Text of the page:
Europe may be a step towards the destruction of NATO


Apparently, American strategists are concerned about the future of US-Russian relations in a post-Ukrainian conflict scenario. In a recent report, one of the most important US think tanks stated that Washington’s implementation of a “hardline” policy in Europe could lead to a direct war with Russia, encouraging American decision-makers to rethink the country’s European policy.

The document was published by the Rand Corporation. According to the think tank’s analysts, if the US tightens its policies in Europe after the conflict, a situation of war with Russia will become very likely. Experts do not believe that Washington is capable of deterring Russia through the militarization of Europe, with all policies in the region becoming forms of provocation against Moscow.

“A hardline postwar US strategy in Europe could make conflict with Russia more — not less — likely,” the report reads.

Analysts also warn of the danger of American policies damaging the unity of the Western bloc. According to them, by implementing bellicose measures in Europe, Washington could come to be seen as a provocateur by its own European partners – mainly France and Germany. Obviously, this would generate discontent and crisis in EU-US relations, as Europeans would feel directly threatened by the imminence of a conflict, given their geographical location close to Russia – which would supposedly make them “easy targets”.

“Russia reinvigorated its defense industry during the war, addressed some military challenges (such as poor training), and gained lethal aid from China. Although NATO is still stronger than Russia, hardline postwar U.S. policies, such as bilateral agreements to deploy more forces to Eastern Europe, lead some allies (such as France and Germany) to see the United States as a provocateur. As a result, those allies’ commitments to collective defense are less robust (…) Both the United States and Russia bolster their force postures along the NATO-Russia frontier. Diplomatic relations remain poor and threat perceptions run high, creating conditions ripe for misperception about intentions. Therefore, the risk of catastrophic conflict is higher than before the war in Ukraine, even if the absolute risk remains low,” Rand’s experts predicted.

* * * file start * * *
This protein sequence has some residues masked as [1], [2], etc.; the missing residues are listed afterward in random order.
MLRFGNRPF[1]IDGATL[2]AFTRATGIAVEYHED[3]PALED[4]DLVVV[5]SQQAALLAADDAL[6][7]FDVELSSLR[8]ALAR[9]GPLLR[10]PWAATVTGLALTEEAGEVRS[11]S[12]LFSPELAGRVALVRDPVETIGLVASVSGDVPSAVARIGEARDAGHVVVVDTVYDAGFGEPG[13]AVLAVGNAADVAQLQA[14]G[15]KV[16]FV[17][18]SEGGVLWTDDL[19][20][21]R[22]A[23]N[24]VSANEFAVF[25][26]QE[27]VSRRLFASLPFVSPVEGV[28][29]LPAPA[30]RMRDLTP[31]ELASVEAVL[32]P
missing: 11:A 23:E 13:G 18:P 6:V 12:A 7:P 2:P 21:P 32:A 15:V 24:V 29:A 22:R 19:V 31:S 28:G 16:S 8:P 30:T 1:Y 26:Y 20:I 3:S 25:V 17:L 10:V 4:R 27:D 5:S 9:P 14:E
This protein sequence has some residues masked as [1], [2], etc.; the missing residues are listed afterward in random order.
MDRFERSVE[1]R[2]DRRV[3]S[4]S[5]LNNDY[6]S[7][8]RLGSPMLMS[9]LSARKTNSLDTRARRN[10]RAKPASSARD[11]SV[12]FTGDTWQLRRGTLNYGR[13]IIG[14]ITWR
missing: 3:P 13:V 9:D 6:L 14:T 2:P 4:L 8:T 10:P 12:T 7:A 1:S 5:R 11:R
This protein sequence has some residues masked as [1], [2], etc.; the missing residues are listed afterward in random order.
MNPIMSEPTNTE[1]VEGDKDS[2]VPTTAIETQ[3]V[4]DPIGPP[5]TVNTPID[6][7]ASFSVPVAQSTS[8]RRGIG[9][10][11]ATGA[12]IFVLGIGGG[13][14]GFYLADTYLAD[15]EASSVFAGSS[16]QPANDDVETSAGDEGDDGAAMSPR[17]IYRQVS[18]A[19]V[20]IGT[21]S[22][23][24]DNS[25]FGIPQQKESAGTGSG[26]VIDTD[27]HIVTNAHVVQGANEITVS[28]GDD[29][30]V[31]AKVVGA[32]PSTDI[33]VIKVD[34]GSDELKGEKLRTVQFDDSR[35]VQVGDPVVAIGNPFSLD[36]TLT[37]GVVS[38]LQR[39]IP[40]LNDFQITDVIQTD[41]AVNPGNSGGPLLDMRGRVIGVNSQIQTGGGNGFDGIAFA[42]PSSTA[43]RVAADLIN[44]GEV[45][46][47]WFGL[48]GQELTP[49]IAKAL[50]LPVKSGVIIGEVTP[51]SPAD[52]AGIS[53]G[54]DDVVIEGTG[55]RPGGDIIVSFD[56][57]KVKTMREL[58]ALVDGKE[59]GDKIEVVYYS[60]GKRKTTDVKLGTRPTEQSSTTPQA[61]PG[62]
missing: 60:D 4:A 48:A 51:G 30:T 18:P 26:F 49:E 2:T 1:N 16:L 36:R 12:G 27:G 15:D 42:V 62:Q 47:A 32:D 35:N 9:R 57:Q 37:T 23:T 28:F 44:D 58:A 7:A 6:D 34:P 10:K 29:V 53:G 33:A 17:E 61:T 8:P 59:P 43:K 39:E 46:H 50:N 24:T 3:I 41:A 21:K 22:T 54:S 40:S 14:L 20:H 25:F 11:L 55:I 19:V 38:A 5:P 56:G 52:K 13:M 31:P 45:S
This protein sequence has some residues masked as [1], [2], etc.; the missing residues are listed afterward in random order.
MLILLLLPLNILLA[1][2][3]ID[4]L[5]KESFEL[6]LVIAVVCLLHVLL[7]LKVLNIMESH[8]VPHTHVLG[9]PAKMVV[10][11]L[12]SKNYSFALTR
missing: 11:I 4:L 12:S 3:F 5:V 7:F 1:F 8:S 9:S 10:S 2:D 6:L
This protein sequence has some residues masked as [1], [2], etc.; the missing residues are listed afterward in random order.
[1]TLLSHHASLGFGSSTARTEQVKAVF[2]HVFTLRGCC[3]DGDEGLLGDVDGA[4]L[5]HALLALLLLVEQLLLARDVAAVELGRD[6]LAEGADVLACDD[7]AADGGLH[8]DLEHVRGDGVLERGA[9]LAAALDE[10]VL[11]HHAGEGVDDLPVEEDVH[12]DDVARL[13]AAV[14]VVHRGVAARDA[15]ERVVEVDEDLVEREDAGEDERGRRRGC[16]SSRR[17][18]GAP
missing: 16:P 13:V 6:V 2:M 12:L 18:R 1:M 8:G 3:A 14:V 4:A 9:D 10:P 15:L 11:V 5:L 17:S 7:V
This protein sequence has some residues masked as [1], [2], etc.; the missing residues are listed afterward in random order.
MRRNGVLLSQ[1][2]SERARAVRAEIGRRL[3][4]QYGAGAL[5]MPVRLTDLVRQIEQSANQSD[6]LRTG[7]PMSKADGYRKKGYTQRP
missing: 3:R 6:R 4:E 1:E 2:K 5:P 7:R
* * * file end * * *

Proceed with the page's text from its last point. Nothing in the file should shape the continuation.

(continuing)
The group also warned that a serious escalation of violence in the Ukrainian conflict could have irreversible negative consequences for US’ interests in Europe. American experts believe that at the current moment the best thing for NATO to do is to encourage Kiev and Moscow to negotiate and reach a ceasefire, trying to calm the situation as quickly as possible and reducing the damage on both sides.

However, analysts also state that, although the scenario of war is possible in the future, the current situation generates less fear, as it appears that the US is already taking measures to de-escalate tensions. They believe that Washington wants to resume dialogue on arms control and that it will not be willing to accept Kiev into NATO, thus reducing the risks of war with Russia. Unrealistically, Rand also believes that NATO’s deterrent power remains strong enough to prevent Russia from attacking other countries – although this could change in a post-conflict scenario, when Moscow will become even stronger.

“Washington’s willingness to return to bilateral arms control, its lack of support for deeper Ukrainian integration with NATO, and its restraint on engagement with other non-NATO former Soviet countries all reduce U.S.-Russia political tensions. Despite fears that such moves would embolden Russia, these less hardline policies do not undermine NATO’s already strong deterrent. After all, Russia did not attack NATO member states during the war, despite the allies’ unprecedented support for Ukraine.”

In fact, although there are many interesting points in this analysis, most of Rand’s arguments are biased and baseless. Obviously, an escalation in the militarization of Europe would lead to a scenario of increasing tensions between the US and Russia, which could end in a direct conflict. It is curious to see that even radically anti-Russian think tanks like the Rand Corporation are already admitting this. In practice, this shows how the West’s defeat in Ukraine is already being widely recognized.

However, analysts are wrong in assessing that the US is already taking steps to prevent the worst-case scenario. There is no diplomatic goodwill from the US to resume arms control dialogue with Russia – on the contrary, more and more American aggressive mentality is making the treaties fail, promoting a new arms race.

In the same sense, it is clear that NATO is weakened and at a disadvantage when compared to Russian military capacity. The Western alliance has invested heavily in Ukraine to “wear down” Moscow, spending massive amounts of money and weapons on pointless and unwinnable battles. The bloc is weakened and does not have deterrent power enough to threaten Russia. Therefore, the fact that Russia has not attacked any NATO country is not a consequence of any deterrence or de-escalation measure, but of the lack of Russian interest in waging any war.

Despite the errors in analysis, it would be interesting for the report to be read by American decision makers, so that they can start thinking about the post-conflict scenario. Increasing the militarization of Europe may not only pose a risk of war with Russia, but may be a step towards the destruction of NATO itself, as the Europeans may decide to no longer be used as cannon fodder for American plans.


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